National has created the menacing-sounding role of “political correctness eradicator” to counter the Government’s “PC” culture that it says is eroding New Zealanders’ rights and freedoms.
The role is the creation of party leader Don Brash, who has given Wayne Mapp, ranked number 14 in the National line-up announced yesterday, the eradication job.
Dr Mapp, who holds a PhD in international law, gave a speech in June about getting rid of the politically correct culture. This impressed Dr Brash so much he decided to create the role.
In that speech Dr Mapp said political correctness ran counter to the “basic freedoms of society”.
“A person, an institution or a government is politically correct when they cease to represent the interests of the majority and become focused on the cares and concerns of minority sector groups.”
Acting Prime Minister Michael Cullen was quick yesterday to criticise the new role, saying it was “chillingly fascist-sounding”.
“I think the sort of nonsense we will see from Dr Mapp on that should cause enormous amusement around the country,” Dr Cullen said.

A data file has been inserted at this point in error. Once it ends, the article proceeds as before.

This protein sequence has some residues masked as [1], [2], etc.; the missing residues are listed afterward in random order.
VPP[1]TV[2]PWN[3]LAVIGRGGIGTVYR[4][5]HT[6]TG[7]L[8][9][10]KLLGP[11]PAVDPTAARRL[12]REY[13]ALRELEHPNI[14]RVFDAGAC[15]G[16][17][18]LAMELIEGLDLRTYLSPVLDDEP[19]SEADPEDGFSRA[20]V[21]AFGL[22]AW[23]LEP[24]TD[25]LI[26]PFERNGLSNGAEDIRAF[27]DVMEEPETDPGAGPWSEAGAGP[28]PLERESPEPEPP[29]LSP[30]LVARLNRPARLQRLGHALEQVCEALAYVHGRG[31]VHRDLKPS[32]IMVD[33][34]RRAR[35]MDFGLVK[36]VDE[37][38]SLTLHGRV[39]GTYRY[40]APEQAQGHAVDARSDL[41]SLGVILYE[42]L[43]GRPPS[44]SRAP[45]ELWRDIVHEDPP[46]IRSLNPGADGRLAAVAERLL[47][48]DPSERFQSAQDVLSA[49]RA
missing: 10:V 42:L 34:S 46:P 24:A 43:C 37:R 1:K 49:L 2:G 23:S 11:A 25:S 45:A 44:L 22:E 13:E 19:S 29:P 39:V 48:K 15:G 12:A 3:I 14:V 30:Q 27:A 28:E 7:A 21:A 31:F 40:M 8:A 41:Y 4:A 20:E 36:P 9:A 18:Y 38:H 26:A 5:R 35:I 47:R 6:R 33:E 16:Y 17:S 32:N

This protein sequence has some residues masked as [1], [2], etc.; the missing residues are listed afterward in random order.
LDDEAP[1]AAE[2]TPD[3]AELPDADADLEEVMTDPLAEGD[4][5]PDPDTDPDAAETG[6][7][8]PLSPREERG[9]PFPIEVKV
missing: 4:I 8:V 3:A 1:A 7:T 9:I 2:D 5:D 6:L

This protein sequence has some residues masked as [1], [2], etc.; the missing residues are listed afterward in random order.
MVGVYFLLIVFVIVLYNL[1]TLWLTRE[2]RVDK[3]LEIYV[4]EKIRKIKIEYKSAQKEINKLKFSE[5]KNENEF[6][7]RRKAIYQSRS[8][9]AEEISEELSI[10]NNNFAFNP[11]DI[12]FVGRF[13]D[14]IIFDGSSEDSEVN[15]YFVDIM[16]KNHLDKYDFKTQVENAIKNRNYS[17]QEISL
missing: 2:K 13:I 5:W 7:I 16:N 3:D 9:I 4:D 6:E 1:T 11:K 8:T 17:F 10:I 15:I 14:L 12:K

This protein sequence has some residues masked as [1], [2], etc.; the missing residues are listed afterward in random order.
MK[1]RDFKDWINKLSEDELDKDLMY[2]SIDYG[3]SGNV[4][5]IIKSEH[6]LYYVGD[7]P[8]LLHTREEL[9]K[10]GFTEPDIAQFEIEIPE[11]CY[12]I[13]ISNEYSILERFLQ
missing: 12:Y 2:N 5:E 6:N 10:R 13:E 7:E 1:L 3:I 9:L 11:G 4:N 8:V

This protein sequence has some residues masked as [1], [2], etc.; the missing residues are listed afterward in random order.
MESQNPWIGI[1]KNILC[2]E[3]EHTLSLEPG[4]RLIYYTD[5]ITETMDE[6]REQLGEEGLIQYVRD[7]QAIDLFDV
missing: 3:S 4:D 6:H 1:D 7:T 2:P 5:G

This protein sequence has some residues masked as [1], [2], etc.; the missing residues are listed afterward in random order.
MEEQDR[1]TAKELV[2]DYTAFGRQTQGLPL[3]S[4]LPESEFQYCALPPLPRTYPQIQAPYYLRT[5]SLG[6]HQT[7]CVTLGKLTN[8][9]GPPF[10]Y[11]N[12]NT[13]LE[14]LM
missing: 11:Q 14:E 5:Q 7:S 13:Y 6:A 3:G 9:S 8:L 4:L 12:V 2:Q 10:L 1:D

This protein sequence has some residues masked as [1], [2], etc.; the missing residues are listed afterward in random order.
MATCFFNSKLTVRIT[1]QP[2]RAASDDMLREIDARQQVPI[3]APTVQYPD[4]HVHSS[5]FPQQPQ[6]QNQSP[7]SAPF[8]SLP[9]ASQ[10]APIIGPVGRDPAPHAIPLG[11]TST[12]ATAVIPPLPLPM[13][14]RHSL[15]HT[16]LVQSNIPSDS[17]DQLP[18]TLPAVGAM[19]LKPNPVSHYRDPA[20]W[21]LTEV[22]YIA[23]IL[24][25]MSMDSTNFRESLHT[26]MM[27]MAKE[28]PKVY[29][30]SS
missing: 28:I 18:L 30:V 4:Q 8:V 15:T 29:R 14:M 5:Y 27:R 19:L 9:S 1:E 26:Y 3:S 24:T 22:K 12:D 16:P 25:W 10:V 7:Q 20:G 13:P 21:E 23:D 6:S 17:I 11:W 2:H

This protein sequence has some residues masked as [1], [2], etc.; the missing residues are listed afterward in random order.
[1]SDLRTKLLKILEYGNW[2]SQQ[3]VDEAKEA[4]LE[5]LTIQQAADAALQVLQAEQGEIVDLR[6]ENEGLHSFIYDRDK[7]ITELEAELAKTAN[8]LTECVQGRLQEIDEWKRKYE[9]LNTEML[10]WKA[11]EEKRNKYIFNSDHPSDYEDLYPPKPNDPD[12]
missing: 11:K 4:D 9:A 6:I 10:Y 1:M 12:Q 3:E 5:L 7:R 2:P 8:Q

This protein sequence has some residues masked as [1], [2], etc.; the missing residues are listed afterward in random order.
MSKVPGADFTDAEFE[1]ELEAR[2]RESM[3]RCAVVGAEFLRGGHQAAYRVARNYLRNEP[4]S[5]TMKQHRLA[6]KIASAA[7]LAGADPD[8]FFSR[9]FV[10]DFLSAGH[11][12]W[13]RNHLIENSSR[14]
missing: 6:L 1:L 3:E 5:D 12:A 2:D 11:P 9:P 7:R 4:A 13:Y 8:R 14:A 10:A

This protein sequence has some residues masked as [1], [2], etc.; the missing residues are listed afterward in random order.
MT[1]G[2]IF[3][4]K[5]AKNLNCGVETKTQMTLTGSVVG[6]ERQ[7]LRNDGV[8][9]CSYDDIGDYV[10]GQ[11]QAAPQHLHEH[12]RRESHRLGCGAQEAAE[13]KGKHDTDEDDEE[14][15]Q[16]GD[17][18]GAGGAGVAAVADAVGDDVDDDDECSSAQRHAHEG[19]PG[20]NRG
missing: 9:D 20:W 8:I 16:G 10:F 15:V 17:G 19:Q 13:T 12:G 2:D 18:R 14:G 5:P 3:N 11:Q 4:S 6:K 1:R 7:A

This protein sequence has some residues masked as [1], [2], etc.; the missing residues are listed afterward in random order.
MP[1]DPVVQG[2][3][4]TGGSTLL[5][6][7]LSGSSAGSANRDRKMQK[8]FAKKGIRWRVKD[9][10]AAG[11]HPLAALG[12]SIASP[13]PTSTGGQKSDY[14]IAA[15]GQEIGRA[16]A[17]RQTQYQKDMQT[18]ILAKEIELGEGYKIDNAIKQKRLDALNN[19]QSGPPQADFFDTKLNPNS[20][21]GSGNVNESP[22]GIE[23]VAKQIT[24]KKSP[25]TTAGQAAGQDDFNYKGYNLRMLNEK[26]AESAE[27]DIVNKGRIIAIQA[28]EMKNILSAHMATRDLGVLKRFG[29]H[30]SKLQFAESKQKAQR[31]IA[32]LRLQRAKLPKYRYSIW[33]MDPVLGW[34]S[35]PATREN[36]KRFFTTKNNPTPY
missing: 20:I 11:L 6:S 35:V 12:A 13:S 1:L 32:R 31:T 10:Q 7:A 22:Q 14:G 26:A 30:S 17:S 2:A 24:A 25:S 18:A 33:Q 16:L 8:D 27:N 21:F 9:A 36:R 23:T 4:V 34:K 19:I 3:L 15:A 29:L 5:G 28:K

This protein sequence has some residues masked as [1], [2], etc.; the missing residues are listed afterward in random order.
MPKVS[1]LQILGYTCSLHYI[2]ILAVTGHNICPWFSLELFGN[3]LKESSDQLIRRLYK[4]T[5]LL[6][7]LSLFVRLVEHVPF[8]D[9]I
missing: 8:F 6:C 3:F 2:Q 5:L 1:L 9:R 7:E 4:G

Although Dr Brash was behind the creation of the role, yesterday he appeared foggy on the details of what Dr Mapp would do and what political correctness was, instead repeatedly referring media representatives to Dr Mapp’s speech for clarification.
Dr Mapp told the Herald the political correctness he was most concerned about was where it had been built into government by way of legislation or advocacy.
Examples he gave were the Waitangi Tribunal, Human Rights Commission and the Office of the Privacy Commissioner. He said the attempt to censor a conservative Christian video which condemned homosexuality was an example of excessive political correctness.
“There are New Zealanders who want to be able to express their views on homosexuality, not just privately, but through the public media,” said Dr Mapp.
“The attempt to ban the video was an attempt to prevent people expressing their views, on the basis that it was hate speech.”
He said he would start his new role by reviewing legislation and agencies and would find and publicise occurrences of political correctness.
“We are taking this seriously. We are going to do something about it, not just talk about it.”
Dr Cullen was not so optimistic about Dr Mapp’s potential to bring about change.
“I think Wayne Mapp would have significant difficulty doing anything. I always thought [that] with Wayne, actually managing to walk into the chamber, one foot in front of the other, was a major achievement in life.”
Dr Mapp’s definition
* Political correctness: a set of attitudes and beliefs that are divorced from mainstream values.
* A politically correct person: has a prescriptive view on how people should think and what they are permitted to discuss.